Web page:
I arrived a week before the Toronto Burlesque Festival opened, my first days were spent getting used to Toronto's streets, a fairly easy grid of busy arterial streets interspersed with leafy suburban areas.
Perth expat Agatha Frisky found me loitering on a street corner my first morning and took me on a walking tour of downtown Toronto including Kensington Markets, an area filled with vintage boutiques, cafes, organic food shops, restaurants, print shops and a burlesque school.
I dropped by the school on the first day of the festival, Red was rehearsing with her horse Illian. Virginian performer Deanna Danger was chilling in a corner and Blaze the cat was being hopelessly cute- until you patted her stomach when she became hopelessly angry and latched on to your offending hand with claws as sharp as hooks.
|Agatha Frisky with Blaze|
Friday was a warm day which I really felt as I power walked to the Mod Club on College street to do a quick tech run. The stage at Mod Club is mid sized, floorboarded, smooth and polished. Tech went smoothly although I felt a bit unprepared lacking costumes and back up dancers.
My Erte act seems to be cursed... or perhaps it's the lack of dancers and costumes at the tech that leads to malfunctions... hmm...
|Mod club running tech|
|Australya represent! In my ABF 2014 tee|
|Putin on my make up. Yeah. So that's actually Wrong Note Rusty and me making awful puns together.|
|Kitty performed in the early show before joining me in the Late show.|
|And one more with Kitty... being a bat. Or something. You be the judge. Caption this or whatev's|
|Photo by Ruth Gilson|
|Photo by Chris Hutcheson|
Waiting backstage on the stairs she applied a blindfold whence I questioned her wisdom in descending in heels, a panel skirt and with her hands full of feathers... but she's an agile creature and made it steadily and safely to the stage.
|Security guy was super happy with his job that night. Essentially watching performers go on stage in costume and return half naked.|
|Agatha on stage at the end of her act|
|Waiting in a line at 2am outside Lakeview|
|Love that the artist passes were customised!!|
The Great Gadso brought it, the Canadians loved it, backflipping, butt bouncing, sunglass wearing, exotic bird dancing, back up girls samba-ing, high energy act.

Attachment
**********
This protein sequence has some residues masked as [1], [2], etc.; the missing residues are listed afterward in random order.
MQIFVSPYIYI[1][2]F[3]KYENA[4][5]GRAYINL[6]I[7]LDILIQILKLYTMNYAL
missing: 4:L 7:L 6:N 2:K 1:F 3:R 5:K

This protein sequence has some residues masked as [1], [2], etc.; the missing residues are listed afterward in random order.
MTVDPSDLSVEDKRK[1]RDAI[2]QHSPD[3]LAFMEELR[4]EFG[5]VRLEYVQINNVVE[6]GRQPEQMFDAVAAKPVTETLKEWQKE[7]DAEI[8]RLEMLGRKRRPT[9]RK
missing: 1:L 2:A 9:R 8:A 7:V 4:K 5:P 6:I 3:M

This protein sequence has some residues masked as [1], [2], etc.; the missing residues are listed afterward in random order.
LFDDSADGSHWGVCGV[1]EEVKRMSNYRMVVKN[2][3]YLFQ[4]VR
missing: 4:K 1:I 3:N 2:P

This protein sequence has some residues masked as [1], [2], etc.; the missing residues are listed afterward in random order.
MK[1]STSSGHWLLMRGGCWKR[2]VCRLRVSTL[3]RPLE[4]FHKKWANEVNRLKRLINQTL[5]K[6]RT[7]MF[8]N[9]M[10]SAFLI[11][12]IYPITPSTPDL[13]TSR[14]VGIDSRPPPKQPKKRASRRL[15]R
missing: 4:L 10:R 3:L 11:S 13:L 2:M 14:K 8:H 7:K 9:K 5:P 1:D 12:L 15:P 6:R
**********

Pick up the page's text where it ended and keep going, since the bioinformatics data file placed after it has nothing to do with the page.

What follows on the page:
|The Great Gadso and his samba back ups including Regina Denata and Agatha Frisky|
Photo by Chris Hutcheson
I was watching from upstairs near the entrance, hanging with Deanna Danger, Kitty Litteur, Albert Cadabra, Danger Doll, Bianca Boom Boom and Angela MccConnell who was shooting centre stage back. I was wearing a black flocked body suit and found that by simply extending an arm for others to stroke I was causing a lot of pleasure- should have asked for tips or, as I learnt from Red Herring, "make it hail!"
At the finale of the Early show we headed up College to Smoke's Poutine where Deanna and I attempted to share a vegetarian poutine. It was gross. Poutine is really awful. (all views expressed in this blog are my own, you may love poutine, it may be your staple diet, your grandmother possibly invented it, I will sticked to hotcakes and maple syrup) everyone else was happy to assist with my share.
|Photo from Bianca Boom Boom|
|It reminds me of school lunch I had in Glasgow when I was 8. Nuff said.|
We walked back for the late show and upstairs in the artists mezzanine I found Agatha and Gadso chilling. I filched Gadso's seat but only made it through the first half before my back started cramping and I headed home.
BUT not before seeing Kitten de Ville's Garden of Eden act, loved the track, MIA's Bad Girls and to be fair, Kitten really doesn't have to do much more than laze around on stage for people to love her, yet her movement is so energetic and involved.
I'd seen Kitten's producer's act the night before, it was taught to her by Burlesque legend Dixie Evans who originally performed it in the 1950s.
Backstage on Saturday night the chair was just casually standing on the stairs, it felt wrong to sit in it so I took a picture instead.
|Gotta respect fellow performers props and costumes, never touch unless they offer.|